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Feds' Approval of AK Mine Raises Concerns for Salmon, Environment

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Friday, August 7, 2020   

SEATTLE - Conservation, tribal and fishing groups are condemning the Army Corps of Engineers' recommendation to permit the Pebble Mine in Bristol Bay, Alaska. The groups said the open-pit mine operation would have dire consequences for some the world's most productive salmon streams.

Steve Cohn, director of The Nature Conservancy in Alaska, said the Army Corps' final Environmental Impact Statement did not adequately evaluate the project.

"There are a number of factors at play that just make this the wrong mine in the wrong place," said Cohn. "It's an extremely wet environment, seismically active. It's a proposed mine that straddles three watersheds and it's a globally significant ecosystem."

The Army Corps' final analysis said the mine would not cause significant harm to the watershed. More than half of the world's sockeye salmon come from Bristol Bay.

The mine has implications for the entire Northwest. The salmon industry generates $493 million a year in the region.

Norman Van Vactor, CEO of the Bristol Bay Economic Development Corporation, said all the major salmon processors are headquartered in the Pacific Northwest, specifically Seattle, and Bristol Bay draws workers.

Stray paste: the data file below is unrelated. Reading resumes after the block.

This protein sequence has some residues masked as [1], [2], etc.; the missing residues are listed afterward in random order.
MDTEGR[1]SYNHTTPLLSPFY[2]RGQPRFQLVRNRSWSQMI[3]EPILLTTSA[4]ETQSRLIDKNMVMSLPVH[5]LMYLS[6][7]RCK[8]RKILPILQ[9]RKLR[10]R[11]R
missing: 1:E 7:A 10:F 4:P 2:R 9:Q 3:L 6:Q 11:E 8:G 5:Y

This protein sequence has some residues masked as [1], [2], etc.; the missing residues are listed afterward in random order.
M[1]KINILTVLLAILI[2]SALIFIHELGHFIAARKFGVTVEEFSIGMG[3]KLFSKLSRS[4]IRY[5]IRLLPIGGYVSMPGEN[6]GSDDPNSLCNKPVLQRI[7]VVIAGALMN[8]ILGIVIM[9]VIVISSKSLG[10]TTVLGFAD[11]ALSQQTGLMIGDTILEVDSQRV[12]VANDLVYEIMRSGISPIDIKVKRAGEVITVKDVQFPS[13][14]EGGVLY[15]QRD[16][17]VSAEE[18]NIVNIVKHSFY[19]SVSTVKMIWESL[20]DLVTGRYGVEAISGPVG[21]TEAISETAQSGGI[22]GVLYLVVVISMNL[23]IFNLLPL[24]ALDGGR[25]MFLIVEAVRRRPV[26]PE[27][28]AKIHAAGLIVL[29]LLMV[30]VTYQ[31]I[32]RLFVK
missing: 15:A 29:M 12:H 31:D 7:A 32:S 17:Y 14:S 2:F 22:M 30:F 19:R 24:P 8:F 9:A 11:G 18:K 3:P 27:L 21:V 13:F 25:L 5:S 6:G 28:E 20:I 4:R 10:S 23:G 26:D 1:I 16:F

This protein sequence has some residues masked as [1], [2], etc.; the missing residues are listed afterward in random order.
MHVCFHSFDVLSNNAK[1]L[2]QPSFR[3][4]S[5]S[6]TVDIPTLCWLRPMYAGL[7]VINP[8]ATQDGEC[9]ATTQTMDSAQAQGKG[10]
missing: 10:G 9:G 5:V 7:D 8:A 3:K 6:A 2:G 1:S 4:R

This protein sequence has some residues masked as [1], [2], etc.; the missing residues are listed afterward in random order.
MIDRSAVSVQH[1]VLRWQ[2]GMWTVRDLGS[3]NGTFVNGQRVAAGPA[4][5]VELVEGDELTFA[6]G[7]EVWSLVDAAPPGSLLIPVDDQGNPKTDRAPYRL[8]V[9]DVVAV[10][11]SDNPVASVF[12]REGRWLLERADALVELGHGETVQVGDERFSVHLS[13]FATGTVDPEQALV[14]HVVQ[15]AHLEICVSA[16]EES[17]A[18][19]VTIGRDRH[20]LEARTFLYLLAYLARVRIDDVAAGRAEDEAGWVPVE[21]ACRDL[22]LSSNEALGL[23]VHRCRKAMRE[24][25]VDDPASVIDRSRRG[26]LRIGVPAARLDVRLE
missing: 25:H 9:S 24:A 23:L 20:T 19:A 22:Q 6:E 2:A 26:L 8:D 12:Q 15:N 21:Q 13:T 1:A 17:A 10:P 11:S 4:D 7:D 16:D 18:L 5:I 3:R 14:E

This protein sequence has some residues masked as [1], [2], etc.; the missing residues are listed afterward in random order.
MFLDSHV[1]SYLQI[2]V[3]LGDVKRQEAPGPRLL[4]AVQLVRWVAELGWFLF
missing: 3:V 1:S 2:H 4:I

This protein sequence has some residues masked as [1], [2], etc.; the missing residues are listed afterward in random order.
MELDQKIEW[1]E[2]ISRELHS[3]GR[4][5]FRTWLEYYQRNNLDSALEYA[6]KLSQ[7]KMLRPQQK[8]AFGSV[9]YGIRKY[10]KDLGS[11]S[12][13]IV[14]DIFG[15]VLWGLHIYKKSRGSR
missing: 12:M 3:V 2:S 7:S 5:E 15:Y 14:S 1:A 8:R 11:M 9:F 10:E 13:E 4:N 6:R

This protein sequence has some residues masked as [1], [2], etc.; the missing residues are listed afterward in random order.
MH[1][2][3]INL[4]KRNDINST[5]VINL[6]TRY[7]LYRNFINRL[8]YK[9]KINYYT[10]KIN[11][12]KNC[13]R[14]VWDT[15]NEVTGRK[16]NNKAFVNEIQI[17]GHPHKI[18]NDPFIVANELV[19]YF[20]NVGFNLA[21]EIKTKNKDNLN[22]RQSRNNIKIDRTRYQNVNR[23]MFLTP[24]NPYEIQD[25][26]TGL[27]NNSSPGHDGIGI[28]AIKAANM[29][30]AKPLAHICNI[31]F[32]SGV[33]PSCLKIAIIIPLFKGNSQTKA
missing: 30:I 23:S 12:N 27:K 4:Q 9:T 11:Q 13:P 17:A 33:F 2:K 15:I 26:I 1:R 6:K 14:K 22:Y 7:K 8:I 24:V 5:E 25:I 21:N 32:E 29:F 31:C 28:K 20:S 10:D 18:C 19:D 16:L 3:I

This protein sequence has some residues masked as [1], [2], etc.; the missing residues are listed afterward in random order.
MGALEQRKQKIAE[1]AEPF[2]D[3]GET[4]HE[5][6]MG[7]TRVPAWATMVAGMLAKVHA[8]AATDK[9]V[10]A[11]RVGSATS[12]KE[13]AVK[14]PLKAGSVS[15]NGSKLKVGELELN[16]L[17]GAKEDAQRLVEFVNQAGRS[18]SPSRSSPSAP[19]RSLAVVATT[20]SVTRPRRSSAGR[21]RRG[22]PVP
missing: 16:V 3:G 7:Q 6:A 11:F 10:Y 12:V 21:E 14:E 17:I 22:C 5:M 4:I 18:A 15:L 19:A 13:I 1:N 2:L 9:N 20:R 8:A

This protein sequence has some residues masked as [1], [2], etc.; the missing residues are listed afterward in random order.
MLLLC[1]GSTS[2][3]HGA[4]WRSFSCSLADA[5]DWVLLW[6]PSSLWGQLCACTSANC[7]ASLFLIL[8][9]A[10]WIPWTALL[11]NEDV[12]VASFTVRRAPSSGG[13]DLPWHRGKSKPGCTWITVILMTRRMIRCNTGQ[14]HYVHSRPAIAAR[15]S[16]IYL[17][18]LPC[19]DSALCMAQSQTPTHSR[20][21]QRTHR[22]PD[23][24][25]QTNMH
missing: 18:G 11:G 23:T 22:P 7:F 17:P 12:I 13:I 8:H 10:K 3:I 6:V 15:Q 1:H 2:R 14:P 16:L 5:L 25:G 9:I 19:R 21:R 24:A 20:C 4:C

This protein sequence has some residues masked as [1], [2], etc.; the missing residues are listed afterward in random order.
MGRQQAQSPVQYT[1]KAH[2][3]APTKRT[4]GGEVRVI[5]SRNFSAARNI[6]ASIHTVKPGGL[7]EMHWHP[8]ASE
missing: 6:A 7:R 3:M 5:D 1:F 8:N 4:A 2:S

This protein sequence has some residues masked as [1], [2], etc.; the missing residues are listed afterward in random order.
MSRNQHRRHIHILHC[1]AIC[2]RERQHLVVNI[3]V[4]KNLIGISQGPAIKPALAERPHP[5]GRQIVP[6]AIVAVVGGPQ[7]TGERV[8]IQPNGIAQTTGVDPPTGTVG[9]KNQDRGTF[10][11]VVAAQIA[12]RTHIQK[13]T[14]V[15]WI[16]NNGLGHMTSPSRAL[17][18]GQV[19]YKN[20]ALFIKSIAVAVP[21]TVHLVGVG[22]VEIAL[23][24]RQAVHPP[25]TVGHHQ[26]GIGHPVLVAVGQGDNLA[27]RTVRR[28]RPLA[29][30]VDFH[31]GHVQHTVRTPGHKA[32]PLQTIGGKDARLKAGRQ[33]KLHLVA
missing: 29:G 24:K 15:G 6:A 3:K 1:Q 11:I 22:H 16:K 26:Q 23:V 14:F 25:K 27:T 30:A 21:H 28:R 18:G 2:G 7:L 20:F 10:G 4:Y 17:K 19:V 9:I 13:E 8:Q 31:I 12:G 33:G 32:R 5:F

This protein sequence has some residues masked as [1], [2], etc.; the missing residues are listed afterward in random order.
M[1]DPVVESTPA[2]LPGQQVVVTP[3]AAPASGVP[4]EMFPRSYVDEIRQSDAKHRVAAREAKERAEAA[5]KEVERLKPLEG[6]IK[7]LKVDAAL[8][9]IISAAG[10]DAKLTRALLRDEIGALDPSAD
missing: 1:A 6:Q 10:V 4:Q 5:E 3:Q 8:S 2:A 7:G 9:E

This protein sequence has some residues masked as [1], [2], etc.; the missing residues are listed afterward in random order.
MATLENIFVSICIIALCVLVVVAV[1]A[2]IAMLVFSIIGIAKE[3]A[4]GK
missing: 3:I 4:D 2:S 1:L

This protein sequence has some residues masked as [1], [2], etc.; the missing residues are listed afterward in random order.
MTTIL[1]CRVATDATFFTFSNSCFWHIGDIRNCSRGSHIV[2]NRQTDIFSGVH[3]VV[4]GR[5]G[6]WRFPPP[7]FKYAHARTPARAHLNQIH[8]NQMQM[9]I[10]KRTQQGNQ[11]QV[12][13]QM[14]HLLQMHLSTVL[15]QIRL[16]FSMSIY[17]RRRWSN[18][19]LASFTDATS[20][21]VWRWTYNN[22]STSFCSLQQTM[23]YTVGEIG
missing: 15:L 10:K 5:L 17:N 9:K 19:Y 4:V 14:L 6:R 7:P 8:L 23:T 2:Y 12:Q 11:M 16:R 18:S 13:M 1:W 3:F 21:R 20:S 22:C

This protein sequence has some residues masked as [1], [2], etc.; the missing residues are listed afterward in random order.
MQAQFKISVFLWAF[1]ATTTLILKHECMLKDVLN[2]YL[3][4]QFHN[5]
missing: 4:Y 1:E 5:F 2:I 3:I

"Probably close to two-thirds of the participants that are fisherman harvesters call the Pacific Northwest, Seattle and Oregon, their home," said Van Vactor.

Local tribes said they also feel their concerns about the project have been ignored. Gayla Hoseth, director of natural resources at the Bristol Bay Native Association, said the mine hasn't been permitted yet, but is already affecting the tribal members in the area.

"You really enjoy the moment that you are in for the 'right now,' but you always have Pebble Mine in the back of your head - of, 'We don't ever want this to go away, that this area has to be protected,'" said Hoseth.

The Army Corps will make its final decision on issuing a permit in the fall. The Bristol Bay Economic Development Corporation, Bristol Bay Native Association and The Nature Conservancy said they want the U.S. Environmental Protection Agency to reject the Clean Water Act permit for the mine.

Disclosure: The Nature Conservancy of Washington contributes to our fund for reporting on Climate Change/Air Quality, Energy Policy, Environment, Water. If you would like to help support news in the public interest, click here.


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